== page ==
Friday, May 29, 2009


Today’s topic is another debate on the eternal question, “Can one have too many small boats?” (At least it is not one of those Tillerman inspired lists, although I suppose I could set it up that way if I really wanted). When sailors give the obvious answer - “you can’t,” I think they are talking about having five or six. It’s easy to justify that many few. But with each additional boat, the rationale becomes sketchier, so maybe the question should be “Is there any straight faced justification I can offer for this boat that will offset the pains of maintenance and visual blight of off season storage.”

A year ago, I needed 10 justifications, but already this year it’s up to 13. Hello. My name is Yarg, and I’m boat collectaholic. I think there is an excellent reason for each and every one of them, but 13 does seem a bit excessive. This may be the wrong support group if I really want to quit, but I’ll trust you, my reader (should that be plural?), to tell me if I’ve gone too far.

Let’s start with the rowing craft- two kayaks and one rowing shell. Kayaks are for peaceful paddling with the Mrs. or for the Mrs. and her friends. The rowing shell provides a great way to exercise. All have been used already this year, and all store easily on a nice rack.

The two Sunfish are quite old and very heavy, but my wife will sail with me if we both go out in Sunfish. Boats that are good for a marriage are a must have. I couldn’t get much money for them anyway.

Five (or six, depending on how you count) Lasers might seem more than necessary, but I can explain. One is almost new and is my summer boat. Another doubles as my son’s summer boat and my winter boat. Winter sailing offers no way to rinse off salt water, so I can’t subject a new boat to that. The third is leftover from my buy, fix, and resell episode. It’s named “Loner” and is loaned to new Laser sailors and out of towners as a fleet building aid. The fourth is my “original” Laser and is being kept just in case I can get my wife to sail with my son and me. (She tried it once – this could work out.) The fifth is really just a hull that my son found washed up on the beach and no one has claimed for almost a year now. (Don’t ask me how someone can let their Laser float away on a small lake, and not go looking for it for a year.) But that hull is better than the “original” Laser hull, so I think I should keep it just in case. Or maybe its owner will come claim her. The sixth Laser belongs to my niece, so it shouldn’t really count. She’ll use it a few times this summer, so makes sense to keep it here near the water.

The 19’ Flying Scot is what I sailed for years before I met “original” Laser. It’s minimum legal weight and fast, so it would be a shame to part with it. I sail it a couple of times a year, and even finished third in a light air regatta a year and a half ago. I look at it as my retirement boat in case my knee gives out again or if I just get old, and it has potential as a father and son boat. And every now and then I really miss a spinnaker.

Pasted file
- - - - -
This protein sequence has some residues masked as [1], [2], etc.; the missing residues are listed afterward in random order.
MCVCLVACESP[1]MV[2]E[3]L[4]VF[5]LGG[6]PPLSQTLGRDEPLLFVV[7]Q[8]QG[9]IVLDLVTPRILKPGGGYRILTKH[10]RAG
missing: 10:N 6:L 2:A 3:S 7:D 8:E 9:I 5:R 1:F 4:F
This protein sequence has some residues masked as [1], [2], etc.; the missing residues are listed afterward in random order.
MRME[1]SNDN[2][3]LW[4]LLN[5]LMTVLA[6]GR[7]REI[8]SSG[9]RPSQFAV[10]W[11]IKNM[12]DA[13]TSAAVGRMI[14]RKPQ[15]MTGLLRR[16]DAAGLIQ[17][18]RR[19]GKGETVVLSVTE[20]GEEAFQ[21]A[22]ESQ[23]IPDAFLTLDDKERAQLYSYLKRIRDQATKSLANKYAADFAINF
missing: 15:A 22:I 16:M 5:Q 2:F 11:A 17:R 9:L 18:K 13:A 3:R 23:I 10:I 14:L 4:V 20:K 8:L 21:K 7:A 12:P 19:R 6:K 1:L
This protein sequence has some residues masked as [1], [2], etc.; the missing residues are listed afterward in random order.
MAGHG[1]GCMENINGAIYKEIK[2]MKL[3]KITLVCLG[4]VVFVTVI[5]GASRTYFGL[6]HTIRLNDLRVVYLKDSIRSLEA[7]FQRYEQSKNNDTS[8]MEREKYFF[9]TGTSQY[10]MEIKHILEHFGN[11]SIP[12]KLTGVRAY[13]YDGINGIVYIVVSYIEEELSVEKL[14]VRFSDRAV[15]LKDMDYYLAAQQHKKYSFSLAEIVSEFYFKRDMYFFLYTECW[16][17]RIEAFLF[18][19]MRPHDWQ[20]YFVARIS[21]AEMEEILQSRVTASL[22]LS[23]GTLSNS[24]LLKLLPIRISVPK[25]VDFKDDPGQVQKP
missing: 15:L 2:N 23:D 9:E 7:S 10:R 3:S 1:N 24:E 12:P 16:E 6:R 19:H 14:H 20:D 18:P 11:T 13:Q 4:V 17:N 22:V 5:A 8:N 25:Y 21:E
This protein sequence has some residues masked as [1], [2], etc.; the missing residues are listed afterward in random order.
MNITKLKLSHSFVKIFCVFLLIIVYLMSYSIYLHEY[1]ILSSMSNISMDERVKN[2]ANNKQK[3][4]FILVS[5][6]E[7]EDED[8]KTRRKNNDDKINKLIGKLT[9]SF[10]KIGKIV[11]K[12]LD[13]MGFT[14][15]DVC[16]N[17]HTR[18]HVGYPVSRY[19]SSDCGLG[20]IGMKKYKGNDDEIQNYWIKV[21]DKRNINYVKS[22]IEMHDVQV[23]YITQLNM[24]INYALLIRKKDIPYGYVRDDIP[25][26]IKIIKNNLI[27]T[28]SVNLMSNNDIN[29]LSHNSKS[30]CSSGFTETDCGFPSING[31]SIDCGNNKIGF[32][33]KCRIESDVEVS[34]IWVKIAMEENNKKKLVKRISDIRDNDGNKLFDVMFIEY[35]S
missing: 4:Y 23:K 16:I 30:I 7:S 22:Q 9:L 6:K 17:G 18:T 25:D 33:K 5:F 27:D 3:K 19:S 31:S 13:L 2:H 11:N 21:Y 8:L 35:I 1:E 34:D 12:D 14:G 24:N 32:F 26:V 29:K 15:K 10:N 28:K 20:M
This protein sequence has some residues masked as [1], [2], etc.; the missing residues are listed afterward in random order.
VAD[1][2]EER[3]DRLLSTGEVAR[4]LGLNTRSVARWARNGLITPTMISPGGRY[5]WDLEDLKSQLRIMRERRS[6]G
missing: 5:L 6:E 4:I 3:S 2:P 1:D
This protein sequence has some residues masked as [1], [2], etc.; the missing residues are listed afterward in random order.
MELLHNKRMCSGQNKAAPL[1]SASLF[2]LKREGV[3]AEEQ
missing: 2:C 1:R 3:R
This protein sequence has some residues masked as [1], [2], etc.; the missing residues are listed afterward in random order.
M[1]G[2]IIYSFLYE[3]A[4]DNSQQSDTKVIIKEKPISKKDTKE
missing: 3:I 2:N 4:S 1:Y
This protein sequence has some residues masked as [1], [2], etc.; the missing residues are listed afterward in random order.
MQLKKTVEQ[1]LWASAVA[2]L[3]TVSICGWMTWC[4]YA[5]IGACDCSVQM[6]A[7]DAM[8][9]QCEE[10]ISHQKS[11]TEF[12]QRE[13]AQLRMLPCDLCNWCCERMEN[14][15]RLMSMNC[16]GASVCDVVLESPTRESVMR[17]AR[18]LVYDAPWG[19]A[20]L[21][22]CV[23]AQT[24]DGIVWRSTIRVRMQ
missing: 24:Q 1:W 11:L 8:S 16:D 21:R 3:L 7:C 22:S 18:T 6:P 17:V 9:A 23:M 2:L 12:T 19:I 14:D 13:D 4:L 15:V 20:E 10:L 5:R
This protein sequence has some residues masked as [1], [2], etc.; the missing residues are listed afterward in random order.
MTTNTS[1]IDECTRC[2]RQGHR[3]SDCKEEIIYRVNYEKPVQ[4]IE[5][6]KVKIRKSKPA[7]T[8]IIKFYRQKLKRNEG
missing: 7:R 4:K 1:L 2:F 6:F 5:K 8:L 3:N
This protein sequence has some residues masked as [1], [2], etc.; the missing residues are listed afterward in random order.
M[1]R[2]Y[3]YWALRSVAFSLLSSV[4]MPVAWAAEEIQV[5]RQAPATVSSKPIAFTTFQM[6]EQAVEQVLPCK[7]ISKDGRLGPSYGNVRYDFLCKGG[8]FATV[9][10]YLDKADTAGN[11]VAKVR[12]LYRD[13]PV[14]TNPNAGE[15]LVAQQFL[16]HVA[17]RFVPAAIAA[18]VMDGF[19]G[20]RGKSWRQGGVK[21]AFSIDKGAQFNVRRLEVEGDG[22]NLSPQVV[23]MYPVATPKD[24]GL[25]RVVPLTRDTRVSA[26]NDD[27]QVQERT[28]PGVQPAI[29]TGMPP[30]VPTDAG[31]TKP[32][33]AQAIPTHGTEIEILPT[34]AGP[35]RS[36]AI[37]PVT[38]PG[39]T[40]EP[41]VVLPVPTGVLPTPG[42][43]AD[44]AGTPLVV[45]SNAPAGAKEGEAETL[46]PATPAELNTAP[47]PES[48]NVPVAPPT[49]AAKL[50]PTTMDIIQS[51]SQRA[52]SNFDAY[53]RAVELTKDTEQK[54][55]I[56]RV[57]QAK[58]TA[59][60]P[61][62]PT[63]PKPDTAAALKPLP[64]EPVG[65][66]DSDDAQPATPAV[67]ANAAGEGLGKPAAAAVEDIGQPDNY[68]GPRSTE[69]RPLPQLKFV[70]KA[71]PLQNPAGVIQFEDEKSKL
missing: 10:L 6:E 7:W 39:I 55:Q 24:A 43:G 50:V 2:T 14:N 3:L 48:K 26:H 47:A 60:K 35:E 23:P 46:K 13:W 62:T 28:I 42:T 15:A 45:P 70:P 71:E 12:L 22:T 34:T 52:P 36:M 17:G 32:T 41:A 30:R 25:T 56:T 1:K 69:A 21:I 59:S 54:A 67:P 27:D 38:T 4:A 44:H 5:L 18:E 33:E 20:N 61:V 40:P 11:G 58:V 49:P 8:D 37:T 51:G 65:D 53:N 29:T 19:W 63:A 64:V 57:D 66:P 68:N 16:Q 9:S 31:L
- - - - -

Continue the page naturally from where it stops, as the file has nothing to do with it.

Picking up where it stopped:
The latest acquisition is a small power boat that I used for coaching this spring. It’s great to have a coach boat set up the way you want it, and I confess that zipping around in a power boat is more fun than a sailor should admit. I suspect this one is going to be a challenge come winter. Sunfish, Lasers, and kayaks keep a nice low profile and can hide behind bushes, but for the power boat I guess I’m hoping that a big green tarp will be environmentally friendly, whereas a big blue tarp would be an eyesore.

I’m done collecting boats. No more. I have said that in the past, but I think I’m really through this time. Unless…. I stumble on a late model Sunfish rigged for racing. It would be fun to do some racing in the New England Sunfish fleet – nice people – terrific sailors.

I know many of you have a seldom used boat that you just can’t part with sitting around the yard. How do you justify it?


  1. I asked a similar question about our six small boats in my Tillerman list. My brother's answer in the comments was:
    1. Only six. What have you been doing all these years?
    That's what brothers are for :)

  2. It may be good that Pat and I are totally broke at the moment, because before that, whenever he saw a good deal on a Sunfish (defined as under $1000 with a trailer or under $500 without), he would buy it. (Our best purchase was probably getting two Sunfish, one of which was tuned for racing, plus a trailer that could hold them both, for $900.) The rationale was to build up a fleet of Sunfish that could be used for youth sailing, to get kids out on the water.

    Of course, at that price, a lot of those boats have been fixer-uppers, some with missing parts and some with worn-out parts that soon broke. Right now, we have fractions of eight Sunfish, about three or which are in sailing condition.

    And then we also have a very pretty but klutzy dinghy (it's really a rowboat, but there's a centerboard and sail that can be put on to make a sailboat), the world's rattiest Snark, a Laser 2, two kayaks, an ancient catamaran, a MacGregor, and an Etchells.

    Is 16 boats enough?

  3. Very impressive. I hope they all get used at least once a year so you will be inclined to keep them.

  4. The Laser 2 needs a boom but it doesn't count against us because it's our son's boat. The Snark needs to be glued back together. The catamaran is a fixer-upper that someone gave us last year. We sail a few of the Sunfish and lend them out to youth sailors, but the Achilles' heel of that program is that parts cost more than the boats! The MacGregor is actually for sale since mostly we use it for occasionally race committee duty or taking people cruising.